Merely providing certain rights and protection from social inequalities does not solve the issue of their socio-economic status. Measures to improve the status of women and quality of their life must be wedded to various economic development programmes.
The Constitution guarantees formal equality and radical social reforms, forbidding child marriage, legalizing remarriage of widows and providing equal share to women in the joint family property under the Inheritance Act which introduced important innovations in the Indian social structure affecting women’s status and role.
But the mere enactment of laws does not change attitudes and ironically, these advances in social legislation have engendered in some measure an attitude of complacency whilst the views of society towards the position of women have not changed much over the years”.
The Economic Vulnerability of Women: The condition of women is miserable in India with respect to various socio-economic aspects:
Poverty: “Poverty is humiliation, the sense of being dependent on them and of being forced to accept rudeness, insults and indifference when we seek help”. –Latvia 1998.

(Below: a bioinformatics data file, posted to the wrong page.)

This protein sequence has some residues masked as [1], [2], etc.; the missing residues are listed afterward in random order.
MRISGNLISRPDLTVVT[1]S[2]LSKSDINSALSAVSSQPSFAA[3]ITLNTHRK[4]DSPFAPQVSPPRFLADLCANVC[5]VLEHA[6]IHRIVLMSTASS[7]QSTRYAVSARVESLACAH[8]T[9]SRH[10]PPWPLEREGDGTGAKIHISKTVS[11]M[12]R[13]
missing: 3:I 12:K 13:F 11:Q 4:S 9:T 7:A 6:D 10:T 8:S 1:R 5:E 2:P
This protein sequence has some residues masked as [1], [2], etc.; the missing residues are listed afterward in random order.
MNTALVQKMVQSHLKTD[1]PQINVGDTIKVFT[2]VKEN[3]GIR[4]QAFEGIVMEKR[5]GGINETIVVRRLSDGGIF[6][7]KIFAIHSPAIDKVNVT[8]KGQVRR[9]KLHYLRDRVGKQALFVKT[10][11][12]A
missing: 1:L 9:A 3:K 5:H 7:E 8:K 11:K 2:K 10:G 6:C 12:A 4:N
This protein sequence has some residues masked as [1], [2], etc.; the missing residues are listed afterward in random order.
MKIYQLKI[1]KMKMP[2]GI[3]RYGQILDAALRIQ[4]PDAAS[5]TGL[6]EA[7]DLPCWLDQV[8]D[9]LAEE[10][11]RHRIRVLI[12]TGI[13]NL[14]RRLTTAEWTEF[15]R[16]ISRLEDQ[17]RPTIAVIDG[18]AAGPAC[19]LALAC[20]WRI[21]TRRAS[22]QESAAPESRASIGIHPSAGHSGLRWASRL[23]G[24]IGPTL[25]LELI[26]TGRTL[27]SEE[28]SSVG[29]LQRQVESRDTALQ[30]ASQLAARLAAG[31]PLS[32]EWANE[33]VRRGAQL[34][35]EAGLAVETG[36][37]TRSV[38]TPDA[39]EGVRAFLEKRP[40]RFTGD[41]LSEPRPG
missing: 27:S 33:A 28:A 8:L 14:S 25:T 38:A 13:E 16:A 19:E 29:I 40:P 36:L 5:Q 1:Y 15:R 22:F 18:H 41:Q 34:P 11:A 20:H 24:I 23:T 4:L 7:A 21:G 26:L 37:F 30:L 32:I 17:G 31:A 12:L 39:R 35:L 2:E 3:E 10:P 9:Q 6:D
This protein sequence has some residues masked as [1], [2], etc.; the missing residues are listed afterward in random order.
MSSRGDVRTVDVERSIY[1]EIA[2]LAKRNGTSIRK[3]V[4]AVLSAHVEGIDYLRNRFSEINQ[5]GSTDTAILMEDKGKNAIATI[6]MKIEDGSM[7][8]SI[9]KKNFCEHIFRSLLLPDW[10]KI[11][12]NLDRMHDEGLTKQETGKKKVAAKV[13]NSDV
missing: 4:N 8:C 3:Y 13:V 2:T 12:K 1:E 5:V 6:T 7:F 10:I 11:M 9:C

We can define poverty as the condition where the basic needs of a family like food, shelter, clothing and education are not fulfilled. It can lead to other problems like poor literacy, unemployment, malnutrition etc. A poor person is not able to get education due to lack of money and therefore remains unemployed. An unemployed person is not able to buy enough and nutritious food for his family and their health decline. A jobless person remains poor only.
Thus we can see that poverty is the root cause of other problems. Gender inequality is one of the oldest and most pervasive forms of inequality in the world. It denies women their voices, devalues their work and make women’s position unequal to men’s, from the household to the national and global levels.
Economic Exploitation: On the world level, women and girls together carry two-third of the burden of the world’s work yet receive only a tenth of the world’s income. They form 40 percent of the paid labor force. Though women constitute half of the world’s population yet they own less than one percentage of the world’s property (UNDP Human Development Report). The condition of women in India is more miserable in every field of social life. They are paid half of three-quarters of the money while their male counterparts earn for the same job.
In India a predominantly agricultural country, women do more than half of the total agricultural work. But their work is not valued. On an average, a woman works 15 to 16 hours a day unpaid at home and underpaid outside. Besides, the work load either in the field or in the factories or offices, the women have to do the household such as cooking, washing, cleaning up the house etc.